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Personally, I like the various approaches in the sticky thread that Jean posted. Lots of good articles with effective methods, but you have to realize that it will take time and patience for ANY of them to work. Some will work better for some puppies than others, and sometimes a combination approach works best, so you often have to experiment.

If you've tried some of them already and they aren't effective yet, it's because your puppy is only 8 weeks old! It can take weeks or months for them to finally get it, and often it's a slow, gradual process. It's possible that a very harsh aversive method will scare or hurt your puppy enough to make him stop RIGHT NOW, but that will risk your relationship with him, which should be based on trust and respect.

Originally Posted By: Pryght
1) After she bites, with one hand, hold her mouth shut for up to fifteen seconds, while simultaneously telling her "don't bite."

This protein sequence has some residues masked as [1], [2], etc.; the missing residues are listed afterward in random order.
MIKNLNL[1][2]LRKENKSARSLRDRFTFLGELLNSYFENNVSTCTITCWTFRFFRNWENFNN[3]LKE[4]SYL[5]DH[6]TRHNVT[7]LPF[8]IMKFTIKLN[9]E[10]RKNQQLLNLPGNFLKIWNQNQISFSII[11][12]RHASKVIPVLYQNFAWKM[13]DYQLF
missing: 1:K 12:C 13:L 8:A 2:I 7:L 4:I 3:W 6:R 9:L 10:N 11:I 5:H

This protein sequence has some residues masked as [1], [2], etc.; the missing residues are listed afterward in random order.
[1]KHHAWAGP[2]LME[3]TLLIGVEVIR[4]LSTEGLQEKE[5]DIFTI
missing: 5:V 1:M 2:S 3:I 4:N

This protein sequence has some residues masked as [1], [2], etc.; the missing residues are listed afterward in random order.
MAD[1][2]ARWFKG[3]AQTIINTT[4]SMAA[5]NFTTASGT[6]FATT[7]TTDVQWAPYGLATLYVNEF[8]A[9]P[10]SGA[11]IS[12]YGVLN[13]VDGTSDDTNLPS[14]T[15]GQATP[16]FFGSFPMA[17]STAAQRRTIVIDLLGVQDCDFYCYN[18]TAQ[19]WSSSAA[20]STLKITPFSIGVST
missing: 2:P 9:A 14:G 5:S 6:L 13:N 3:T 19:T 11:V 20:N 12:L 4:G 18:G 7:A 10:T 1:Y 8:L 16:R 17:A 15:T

I can't even imagine trying to hold onto a squirming puppy's muzzle for 15 seconds. And if I DID, the first thing I'd expect to happen the second I let go would be to get bit again.

Quote:2) Using a spray bottle (filled with water), and squirting her in the face when/after she bites.
This is only an aversive for puppies that don't love water. I've tried spraying Keefer when he gets barky and demanding at meal time, and he has a terrific time biting at the water. Not exactly what I had in mind.

Quote:3) Putting thumb ontop of tongue and applying pressure, in effect pinching her lower jaw.
See response to #1.

Quote:4) After she bites, use index and middle finger to tap (lightly) on her nose.
See response to #1.

Quote:A part of me is hesitant to utilize any of these techniques because I don't want her to become a mean dog...seeking revenge on me when she's older...
Good for you! But she won't be seeking revenge on you when she's older, what will likely happen is that her biting will escalate NOW.

For me, the puppy shriek, which must be LOUD and SHARP enough to startle the puppy worked very well for Keefer, but not so much for Dena. Redirecting them to a toy worked well for both. I had to always be armed with something else for them to bite instead of me, but that's easily done. And last but definitely not least, is the removal of attention, as someone else mentioned. Play nice or playtime stops and mom/dad goes away. After a couple of tries if they didn't stop, they got a brief time out in the crate. They learn very quickly what is and is not acceptable in order to keep your attention.
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